Following the reef road we head to Gan, the site of a brand spanking new international airport that seems to have everything it needs for the 21st century besides international passengers. In direct contrast, next door is a former Royal Air Force base that was a used as strategic staging post up until 1976. This military curio that at its peak employed 1200 men now has the intriguing atmosphere of an abandoned film set. There is an art deco cinema, a war memorial, an overgrown golf course and the former officer’s mess that been turned to a hotel. The Equator Village as it is called looks and feels like 1960’s holiday camp that’s been taken over by triffids and is best known as a budget base for divers who come for the pristine coral reef close by.
If you do stay (or are just cycling by) I suggest you cheer yourself up by requesting the well worn DVD they keep at the hotel’s front desk. ‘The Lonely Men of Coral Command’ is an Anglian TV documentary made about Gan in the 1960’s. In an amusing juxtaposition a Whicker-esque narrator describes the hellish life of loneliness, toil and hardship while Technicolor footage of servicemen smoking pipes and darning socks in a tropical paradise tell a very different story.
Next up is the surprise of a long straight five kilometres of road linking Maradhoo island with the main administrative centre of Hithadhoo. In a country with a distinct shortage of tarmac this is the only place where the young Lewis Hamiltons of the Maldives can finally let rip. Inaan complains that not all of them can cope and accidents are now so regular that although there are only one hundred cars on the whole of Addu local chiefs are considering the dramatic step of introducing a traffic light.
After an aromatic lunch of curried tuna and steamed rice at the Southern Park café on the outskirts of Hithadhoo we pay the modest bill (£5), chew our Maldivian mouthwash of areca nuts wrapped in betel leaves, spit it out and heade back. This time we are on the inland roads that link the sheltered villages of the islands. The riding is a little tougher on the white crushed coral surface but we are rewarded with a more intimate glimpse of everyday life. Along the way we chat with children outside single storey coral houses framed by musty walls and shop at small neon lit stores that bizarrely sell tins of imported tuna along with lots of plastic beakers.
There are many more women about than in the mostly male populated boatyards, fishing boats and cafes of the coastal road. The majority wear headscarves although we do passé two women wearing full veils and floor length black burqas. They look like ghosts in negative and appear incongruous set against the election posters calling for progressive change. Inaan explains that recently there had been an increase in traditional Islamic practices on the islands, perhaps as a reaction to the new political freedom in Male.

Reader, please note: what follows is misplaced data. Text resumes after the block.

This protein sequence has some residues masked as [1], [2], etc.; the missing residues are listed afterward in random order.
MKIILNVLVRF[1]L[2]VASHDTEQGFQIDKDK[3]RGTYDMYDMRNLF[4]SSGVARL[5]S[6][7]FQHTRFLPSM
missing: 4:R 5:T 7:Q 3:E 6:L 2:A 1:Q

Riding through Maradhoo –Feydhoo, the prettiest of the island villages with its neat collections of potted plants and banana trees Inaan surprises me by inviting me in for mint tea at his family’s house. His mum and sister are delighted to see him and as we chat I could see for myself the benefits of the arrival of the new resort in the remote atoll. Most Maldivian hotel workers are based hundreds of miles from home and can only visit their family and friends once or twice a year. Sometimes Inaan even cycles to work and could still be back home in time for a game of football with his nephews and a curry with his parents.
The tropical storm clouds have been edged out by a perfectly timed clear blue sky by the time we chug back across the lagoon to Villingili. Sharing a bottle of water with my bike buddy it is satisfying to survey the horizon and trace the crescent of atoll that we had cycled. It is also comforting to know that French Leslie had pre booked that treatment at Chi. Addu may be one of the flattest rides in the world but after 35km in my new saddle I feel I have earned my Indian Ocean massage.
For further information, please contact Elegant Resorts Reservations on 01244 897515 or visit our website www.elegantresorts.co.uk
Shangri-La's Villingili Resort offers the most cycling freedom with 8km of crushed coral cycle paths and access to the 17km stretch of tarmac from Gan www.shangri-la.com
Sun Island land – A large resort with over 300 rooms that offers cycling as one of its many recreational activities www.sunislandresort.com
Island Hideaway – An elegant resort on the island of Dhonakulhi in the Northern Maldives that has a marina as well as cycling facilities. www.island-hideaway.com/
Soneva Fushi – A first class resort that offers the opportunity to cycle barefoot around its well designed tropical island sanctuary. www.sixsenses.com/soneva-fushi
The Equator village – Unusual hotel close to the old RAF base in Gan with direct access to Western Addu atoll island. www.equatorvillage.com
For independent information on Maldivian resorts visit Adrian Neville’s well-researched guide www.sevenholidays.com
If you want to cycle independently in the Maldives the capital Male has the majority of paved roads and the highest concentration of places of interest to visit. Unlike most of the resort islands it is possible to stay at guesthouses in the capital and take local ferries to explore nearby islands.
Island Aviation (Maldivian) fly domestic flights to four atoll airports from their hub in Male. They are happy to carry folding bicycles weighing up to 20kg. www.maldivian.aero
The best option for cycling after Addu is Hadhdhunmathee Atoll (also known as Laamu Atoll) in the south. It has roughly the same amount of paved roads as Addu Atoll and rather confusingly its main island is also called Gan. Sights include the ruins of an ancient Buddhist stupor.
The Maldivian government is developing schemes to encourage more independent travel around the Atolls that will include private hotels, guesthouses and ferry routes. Check www.visitmaldives.com for news.